As might be imagined, there are concerns that this ruling will lead to increased corruption and increased influence on politics by the wealthy. On the face of it, these seem to be the obvious consequences of lifting such restrictions and allowing the money to flow more freely into politics. After all, the original purpose of the restrictions was to address problems with corruption and influence buying. While those who support it insist that corruption and influence buying will not be increased (which seems patently false and unsupported by evidence) they also appeal to a core principle, namely that of freedom. As Republican Speaker of the House John Boehner said, “What I think this means is freedom of speech is being upheld. Donors ought to have the freedom to give what they want to give.”
The basic issue, then, is whether such spending is speech. In regards to spending being free speech, that seems dubious. Suppose that spending money for political purposes is considered speech. Now, it is clearly acceptable to try to persuade a politician by speaking to him or her. If spending is speech, then I should be able to try to persuade politicians by speaking to them with money. However, this sort of thing already has a name, specifically bribery. But, if spending is a form of free speech, it would seem that bribery should be acceptable as a form of free speech. This seems absurd, to say the least.
It might be countered that the contributions cannot be direct bribes in that there can be no direct giving of money in return for specific actions or promises to act. However, it would be extremely naive to believe that campaign financing is not intended to do just that—namely to influence behavior by providing money and support. After all, it would seem rather ludicrous to imagine that millionaires and billionaires would donate millions of dollars and expect nothing in return. While this is not logically impossible, it is exceptionally unlikely.
However, suppose that spending is taken as a form of speech and thus protected by the right of free expression. It does not, of course, follow that such speech should be free of limits. After all, limits are justly placed on speech in other cases. The stock example is the yelling of “fire” in a crowded theater in which there is no fire. In the case of allowing this sort of spending, it would do serious harm to the political process by increasing the influence of an individual based on his wealth and thus proportionally decreasing the influence of those who are less wealthy. To use an analogy, it is on par with having a public discussion in which the wealthy are allowed to use a powerful sound systems up on the stage and less wealthy individuals are expected to try to shout out their views from the crowd.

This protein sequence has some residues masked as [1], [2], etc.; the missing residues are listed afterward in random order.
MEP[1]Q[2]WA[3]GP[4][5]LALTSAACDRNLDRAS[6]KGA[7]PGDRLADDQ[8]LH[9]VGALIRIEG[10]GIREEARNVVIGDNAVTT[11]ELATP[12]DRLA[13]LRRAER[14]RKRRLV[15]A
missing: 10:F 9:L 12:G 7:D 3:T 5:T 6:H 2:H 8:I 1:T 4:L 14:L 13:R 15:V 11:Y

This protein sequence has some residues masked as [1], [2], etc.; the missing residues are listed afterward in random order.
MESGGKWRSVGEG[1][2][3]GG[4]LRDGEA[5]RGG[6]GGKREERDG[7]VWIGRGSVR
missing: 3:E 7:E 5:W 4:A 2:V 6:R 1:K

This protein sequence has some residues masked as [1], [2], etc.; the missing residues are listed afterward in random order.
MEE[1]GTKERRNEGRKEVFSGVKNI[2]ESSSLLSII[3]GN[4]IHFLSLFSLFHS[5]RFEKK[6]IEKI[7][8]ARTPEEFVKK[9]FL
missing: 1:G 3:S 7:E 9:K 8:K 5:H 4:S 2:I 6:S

To counter arguments like this, Roberts made an analogy to newspaper endorsements. As he said, there is no limit to the number of candidates a newspaper can endorse. As such, by analogy, it should follow that there should not be a limit on the number of candidates a person can donate money to. There are two easy and obvious replies. The first is to go back to the original argument that spending is not speech. While a newspaper endorsement is clearly speech—it is the expression of ideas and views, handing people money does not seem to qualify as an expression of ideas and views. When I buy a pair of running shoes or pay my entry to a race, I am not engaged in expression—I am trading money for goods and services. Likewise, when a person donates to a political cause, they are trading money for goods and services. But, if it is accepted that spending is speech, there is still a significant difference. A newspaper endorsement works by persuasion—one is either swayed by it or not. In contrast, large sums of money have far more impact: money allows people to become viable candidates and it allows them to run campaigns. As such, the influence of money is clearly more significant than the influence of a newspaper endorsement and this increases the likelihood of corruption.
This returns to the corruption issue. My contention is that such a flow of money will lead to corruption and grant the wealthy even more influence, while reducing the political influence of the less wealthy even more. The competing claim is that allowing this sort of spending will not have any negative impact. Given the usual effect of large sums of money, I would claim that increased corruption seems to be the likely outcome. However, I will consider any arguments and evidence to the contrary.